PHILADELPHIA, PA — The Cavaliers took down the Sixers on Tuesday night as part of the inaugural NBA In-Season Tournament. There’s no doubt that the victory is monumental in terms of who will ultimately win the NBA Cup; although, in terms of who will win the Larry O’Brien in June, the major storyline is how Cleveland matches up with their potential state-adjacent playoff opponent.
The Cavaliers’ frontcourt gave the Sixers trouble all night and the Cavs’ roster construction could be a major matchup problem for Philadelphia. Yet, during the postgame press conferences, Joel Embiid & Co. didn’t directly come out and say that Cleveland’s style of play, which utilizes Evan Mobley and Jarrett Allen as a twin towers combo, was the issue.
Embiid and Nick Nurse each pointed to the Sixers’ inability to match the Cavs’ physicality as a pain point in a game where Nicolas Batum and Marcus Morris received frontcourt minutes together. Tobias Harris mentioned that Cleveland’s length and losing second-chance opportunities hurt Philadelphia. Tyrese Maxey admitted that the presence of Mobley and Allen in the paint along with the team’s lengthy forwards (such as Dean Wade) made things difficult for him during pick-and-roll action.
“I think one-on-one is pretty good. And then it’s just when you get into the pick-and-roll, they have two 6’8, 6’9 guys, it’s different looks,” Maxey said of Wade and the Cavaliers’ defense. “I missed some wide-open threes, some good looks that in a two-man game that I know we make. Especially in that second half, like great looks. And then some of them catch and shoot great looks. So, I mean, he does a good job doing defense, so I mean, I guess that’s great.”
What Do The Stats Say About Embiid’s Matchup?
- Embiid had seven touches in the paint against the Cavaliers, taking only three shots and making just one. The 7.0-to-1 touches-to-buckets in the paint ratio falls way short of his 2.52-to-1 season mark entering the contest (last year, his MVP season, that ratio was 2.67-1).
- Also worth noting: Embiid made 67.0% of his shots in the paint last season and was converting 61.2% of his shots from the paint leading up to the Cavaliers game (33.0% in an extremely small sample size against Cleveland this season).
Cleveland’s length on defense and size in the interior are certainly strengths for J.B. Bickerstaff’s club. Why the Mobley-Allen paint combo wasn’t a bigger talking point postgame could simply be gamesmanship by Nurse and Embiid (and with Minnesota’s twin towers on deck for Philadelphia, that’s fair); it could also be their confidence to tackle the Cavs’ matchup when given the opportunity to do again. Still, it’s clear that Cleveland’s style of play is going to be problematic for the Sixers in a potential playoff matchup, perhaps similar to how Boston’s Al Horford–Robert Williams duo gave the team trouble in the past.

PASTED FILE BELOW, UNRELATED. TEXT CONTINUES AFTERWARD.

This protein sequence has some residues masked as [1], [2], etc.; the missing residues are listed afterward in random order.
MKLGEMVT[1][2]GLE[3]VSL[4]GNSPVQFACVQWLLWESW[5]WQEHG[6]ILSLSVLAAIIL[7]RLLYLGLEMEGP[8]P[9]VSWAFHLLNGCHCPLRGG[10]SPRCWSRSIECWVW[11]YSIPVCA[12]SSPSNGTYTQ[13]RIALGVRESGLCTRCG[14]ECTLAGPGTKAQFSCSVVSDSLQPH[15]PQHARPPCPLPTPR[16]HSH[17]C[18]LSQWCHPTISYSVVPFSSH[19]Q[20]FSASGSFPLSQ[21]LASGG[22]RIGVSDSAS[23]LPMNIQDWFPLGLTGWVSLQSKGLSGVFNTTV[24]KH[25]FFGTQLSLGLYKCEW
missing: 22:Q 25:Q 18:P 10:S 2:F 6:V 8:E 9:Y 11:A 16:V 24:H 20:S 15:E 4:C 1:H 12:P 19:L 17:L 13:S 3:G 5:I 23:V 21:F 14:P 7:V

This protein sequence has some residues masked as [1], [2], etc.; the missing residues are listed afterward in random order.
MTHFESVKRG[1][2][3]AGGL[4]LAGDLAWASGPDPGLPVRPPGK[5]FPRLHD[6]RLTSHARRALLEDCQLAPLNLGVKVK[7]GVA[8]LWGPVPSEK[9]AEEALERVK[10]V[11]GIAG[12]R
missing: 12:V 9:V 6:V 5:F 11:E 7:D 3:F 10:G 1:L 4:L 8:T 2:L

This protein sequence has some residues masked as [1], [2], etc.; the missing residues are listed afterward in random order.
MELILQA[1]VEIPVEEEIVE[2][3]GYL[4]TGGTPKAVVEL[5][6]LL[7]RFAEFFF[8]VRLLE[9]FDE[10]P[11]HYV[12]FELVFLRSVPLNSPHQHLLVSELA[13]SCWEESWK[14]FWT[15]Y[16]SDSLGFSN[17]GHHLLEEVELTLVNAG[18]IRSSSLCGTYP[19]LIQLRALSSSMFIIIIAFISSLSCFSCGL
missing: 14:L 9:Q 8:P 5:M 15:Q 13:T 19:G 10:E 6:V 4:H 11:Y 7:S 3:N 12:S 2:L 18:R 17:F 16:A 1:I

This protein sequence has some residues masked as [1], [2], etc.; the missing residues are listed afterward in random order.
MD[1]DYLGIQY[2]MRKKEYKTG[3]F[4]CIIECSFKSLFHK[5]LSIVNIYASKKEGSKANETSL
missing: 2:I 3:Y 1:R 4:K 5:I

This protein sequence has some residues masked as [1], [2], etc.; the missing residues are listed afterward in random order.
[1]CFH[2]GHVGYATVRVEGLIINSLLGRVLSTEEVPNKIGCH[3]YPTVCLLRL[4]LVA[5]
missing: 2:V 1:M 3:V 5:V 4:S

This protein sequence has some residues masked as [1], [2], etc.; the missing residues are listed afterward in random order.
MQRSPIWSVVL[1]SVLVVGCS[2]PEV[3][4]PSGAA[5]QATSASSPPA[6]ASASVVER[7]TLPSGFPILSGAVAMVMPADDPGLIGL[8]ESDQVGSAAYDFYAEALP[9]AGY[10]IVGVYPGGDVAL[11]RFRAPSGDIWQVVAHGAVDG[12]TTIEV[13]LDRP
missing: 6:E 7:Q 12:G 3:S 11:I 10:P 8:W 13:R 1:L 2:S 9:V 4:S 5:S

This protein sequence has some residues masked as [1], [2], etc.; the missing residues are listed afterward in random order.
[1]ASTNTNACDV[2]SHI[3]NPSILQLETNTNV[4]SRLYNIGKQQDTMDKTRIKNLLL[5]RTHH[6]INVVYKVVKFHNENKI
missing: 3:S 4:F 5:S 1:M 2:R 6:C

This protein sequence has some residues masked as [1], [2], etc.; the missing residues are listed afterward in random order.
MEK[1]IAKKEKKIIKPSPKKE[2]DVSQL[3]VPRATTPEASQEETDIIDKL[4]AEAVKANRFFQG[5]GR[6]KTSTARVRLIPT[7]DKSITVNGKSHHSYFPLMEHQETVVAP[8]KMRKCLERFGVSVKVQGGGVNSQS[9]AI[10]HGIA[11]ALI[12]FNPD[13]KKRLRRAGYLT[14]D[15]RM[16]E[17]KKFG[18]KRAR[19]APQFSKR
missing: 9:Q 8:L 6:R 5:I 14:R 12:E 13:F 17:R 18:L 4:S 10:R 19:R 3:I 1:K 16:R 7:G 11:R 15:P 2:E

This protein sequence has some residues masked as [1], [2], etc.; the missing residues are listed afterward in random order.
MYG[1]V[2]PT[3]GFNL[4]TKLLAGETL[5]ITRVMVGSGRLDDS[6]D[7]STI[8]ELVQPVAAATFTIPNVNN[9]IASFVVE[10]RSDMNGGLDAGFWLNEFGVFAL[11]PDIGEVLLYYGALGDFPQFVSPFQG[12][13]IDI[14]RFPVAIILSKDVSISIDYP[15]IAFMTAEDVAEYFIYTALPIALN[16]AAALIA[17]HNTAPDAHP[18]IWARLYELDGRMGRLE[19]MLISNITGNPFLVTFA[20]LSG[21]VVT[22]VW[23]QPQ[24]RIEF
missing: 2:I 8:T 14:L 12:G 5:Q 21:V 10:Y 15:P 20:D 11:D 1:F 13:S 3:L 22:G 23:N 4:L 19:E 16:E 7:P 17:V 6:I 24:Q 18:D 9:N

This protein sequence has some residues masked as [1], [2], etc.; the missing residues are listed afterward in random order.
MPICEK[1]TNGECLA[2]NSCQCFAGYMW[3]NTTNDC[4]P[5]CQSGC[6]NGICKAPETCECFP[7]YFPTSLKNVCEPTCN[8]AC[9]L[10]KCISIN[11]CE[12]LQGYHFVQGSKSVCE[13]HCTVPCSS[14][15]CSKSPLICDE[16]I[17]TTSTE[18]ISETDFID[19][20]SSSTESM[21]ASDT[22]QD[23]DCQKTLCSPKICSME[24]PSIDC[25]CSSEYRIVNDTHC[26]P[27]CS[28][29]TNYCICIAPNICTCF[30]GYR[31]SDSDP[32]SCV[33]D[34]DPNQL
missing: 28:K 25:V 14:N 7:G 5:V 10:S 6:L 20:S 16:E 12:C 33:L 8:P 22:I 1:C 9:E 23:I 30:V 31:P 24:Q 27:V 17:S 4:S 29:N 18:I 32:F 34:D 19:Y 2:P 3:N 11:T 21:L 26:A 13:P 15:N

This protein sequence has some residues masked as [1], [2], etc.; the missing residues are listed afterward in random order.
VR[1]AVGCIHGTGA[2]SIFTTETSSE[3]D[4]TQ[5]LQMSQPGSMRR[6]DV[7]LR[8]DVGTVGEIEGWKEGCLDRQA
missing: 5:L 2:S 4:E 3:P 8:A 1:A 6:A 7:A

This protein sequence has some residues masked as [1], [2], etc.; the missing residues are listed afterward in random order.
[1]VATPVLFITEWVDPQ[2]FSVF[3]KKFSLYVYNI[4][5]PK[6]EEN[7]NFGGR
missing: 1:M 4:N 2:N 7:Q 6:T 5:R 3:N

The short-handed Cavaliers needed Tristan Thompson to step up in the matchup and the 32-year-old did so.
“I mean there’s just a trust there, you know Tristan studies the game, he understands his opponent, you know, he’s not afraid of the moment,” coach J.B. Bickerstaff told the media, including FortyEightMinutes, after the contest.
“As long as I’ve been around Tristan, Tristan always finds a way to impact winning, so you got a guy like that, you believe in him, and you give him a chance.”
Thompson’s two missed free throws in the first half scored Philadelphia fans free Chick-fil-A and while that may be the most exciting thing from the veteran’s night, it was really his ability to give the Cavaliers solid minutes that should be noted (Thompson was +4 while making his only field goal attempt and adding a block and steal during 15 minutes of foulness court-time).
Cavaliers Trade Talk
We’re months from the trade deadline, but watching this Cavaliers’ team it’s hard not to wonder what Cleveland’s roster strategy will be leading up to it.
Heading into the season, there were rumblings that Donovan Mitchell could be on his way out of town, though no major news organization reported anything tangible about the former Louisville star. I have no inside information but with the club finding some success early and appearing to be a real Eastern Conference contender, it’s easy to justify the decision to keep Mitchell on board through the remainder of the season—even if he doesn’t intend to stick around long-term (Mitchell can hit free agency in the summer of 2025).
Assuming the Mitchell-Darius Garland backcourt remains (which, again isn’t a given), a reliable backup point guard might be Cleveland’s biggest need. Craig Porter Jr. has been a nice story and Ricky Rubio could certainly return to the lineup at some point, though I imagine that the team will survey the market and two names come to mind:
- Tyus Jones: There are few players on the Wizards who won’t be available leading up to the trade deadline and Jones might be the best of them. He has playoff experience from his time backing up Ja Morant with the Grizzlies and he’d be a seamless fit in Cleveland.
- Alex Caruso: The former Lakers has been linked to the Cavs for several seasons and he’d be a fit. I do believe Jones is a more likely get for Cleveland than Caruso (again, no inside information on this one—I’m just paying attention closely).
Cavaliers Injury Update
Donovan Mitchell will miss his fourth-straight game as the Cavaliers take on the Heat on Wednesday night.